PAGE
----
This, I promise, is my next read.
The blurb of Fairy Godmothers Inc. by Jenniffer Wardell reads fast and excitedly, as if the story’s coming out in a rush. If the rest of the book is written with that energy, then I want some.
It’s a Cinderella tale set in a modern world where “fairy tale situations are as much a fact of life as death and taxes”. Hopelessly romantic? Yes please.
I’m tantalising myself with thoughts of feeling uplifted and re-humoured.
Just take a long look at this stunning veg. The fabuloso colours, the whiffs of freshness with an edge of soil; it’s homegrown veg and it’s available to everyone who lives in a sensible radius of Vista Veg, Crosby Ravensworth, near Shap, Cumbria. See their map below: it’s a pretty large radius when you think that Penrith – Brough (pron.’Bruff’) is 29 miles, Tebay – Penrith is 17 miles, and Tebay – Brough 16 miles.
Their website is vistaveg.co.uk
It’s probably the most organised veg box scheme I’ve ever seen. You place your order for a regular delivery (fortnightly or weekly), tell them your email address, your real address and your phone number (and name). Then the boss emails you with the delivery day, what you’re going to get in your bag, and asks you to let them know if there’s anything you don’t like.
Just under a week later, the picture above is what I received. On the doorstep, like I asked for. I’ll show you it again. I just love it. In there, I got some super vine tomatoes, a handful of pristine, white mushrooms, several potatoes, about 5 onions, a proper bundle of asparagus, about 5 beetroots, 10 carrots still on their stalks, and a nice fresh spring green cabbage. I made this to eat with it.
I guess what me and Vista Veg are trying to say, is eat sustainably, where you can.
Click here for a rocking post (The Guardian) about the things in food we’d rather not know about. Processed food, obviously. The basic message is that eating food we make ourselves, from scratch, is the best thing for us.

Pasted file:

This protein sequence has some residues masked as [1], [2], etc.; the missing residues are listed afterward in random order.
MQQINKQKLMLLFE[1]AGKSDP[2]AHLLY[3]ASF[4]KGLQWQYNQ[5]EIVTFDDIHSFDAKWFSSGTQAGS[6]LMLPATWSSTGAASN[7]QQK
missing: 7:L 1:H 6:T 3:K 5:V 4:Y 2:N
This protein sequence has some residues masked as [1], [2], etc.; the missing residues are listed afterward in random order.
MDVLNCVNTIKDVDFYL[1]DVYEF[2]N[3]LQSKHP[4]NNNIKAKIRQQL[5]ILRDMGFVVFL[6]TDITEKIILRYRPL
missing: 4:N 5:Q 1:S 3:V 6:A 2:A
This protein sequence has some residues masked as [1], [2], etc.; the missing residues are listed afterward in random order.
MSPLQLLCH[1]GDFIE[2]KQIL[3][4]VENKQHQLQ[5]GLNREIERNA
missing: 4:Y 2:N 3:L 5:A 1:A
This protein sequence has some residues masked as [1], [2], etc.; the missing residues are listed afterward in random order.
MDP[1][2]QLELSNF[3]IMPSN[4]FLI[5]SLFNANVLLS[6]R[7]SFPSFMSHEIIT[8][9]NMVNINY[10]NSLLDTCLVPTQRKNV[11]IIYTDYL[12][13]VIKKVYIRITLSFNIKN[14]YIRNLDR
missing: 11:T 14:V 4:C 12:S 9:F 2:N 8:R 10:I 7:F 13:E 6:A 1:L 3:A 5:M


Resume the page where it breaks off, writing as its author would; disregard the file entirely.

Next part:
Just banging on that drum again.
My favourite was the chemical that’s directly derived from human hair collected from the floors of salons in China. That’s what keeps sandwich bread fresh.
Here is a copy of the short film I wrote and produced in 2007. It’s only taken me 6 years to get a version that I could share online. It takes 8 minutes to watch, but it lingers in your mind for a while, which is just what a movie should do.
This is reading like some kind of self-endorsement, but it isn’t that. No-one can make a sensible film by themselves. It takes a core team of people and a whole bunch of willing-and-batshit-crazy volunteers who are prepared to put their weekends on the line to help. Just the central crew of this film had around 150 years of television experience between them. That’s how lucky we were.
And I never realised how good it was, until I watched it today. The last time I did that will have been well over 4-5 years ago.
PreCog …? is about hysterical teenage naivety and that horrid way girl friends have of turning on you. It asks a chicken-and-egg question: whether dreams can create the future or if we would have created it anyway. In this case, it’s also a question of who creates it.
Many thanks to Nige Cryer for sending it to me.
Gosling pictures, now they have settled into their home.
The world outside is terrifying, but once they’ve got used to my presence (it helps if you get down on their level), they relax very suddenly, pecking at my over trousers and the nearby new hay, chatting all the while.
If one shrieks a bit louder for some reason – someone pecked someone else – the geese start shrieking. They have been hanging around the trailer since the goslings arrived. I’m sure they know that the goslings are theirs.
They have antibiotics in their water because I was afraid they were starting with pneumonia – they were gulping a lot, but none are now showing any signs of that.
The pictures are terrible, but that’s because they’re taken in a trailer under a false roof. Not because I’m the world’s worst photographer. I just happen to be that too.
Boredom is one texture in a soup.
Admit it, cream of tomato, carrot alone, spicy lentil soup; none of these inspire after the first bowlful. I suspected celeriac would be the same, so that’s why the smoked bacon. They do go with each other. I think. Chorizo was rejected,
although that goes well in a slightly spiced butternut squash and sweet potato soup.
Chop up half a celeriac in the food processor. Make gravel. Don’t even think about dicing it by hand. This mother is hard.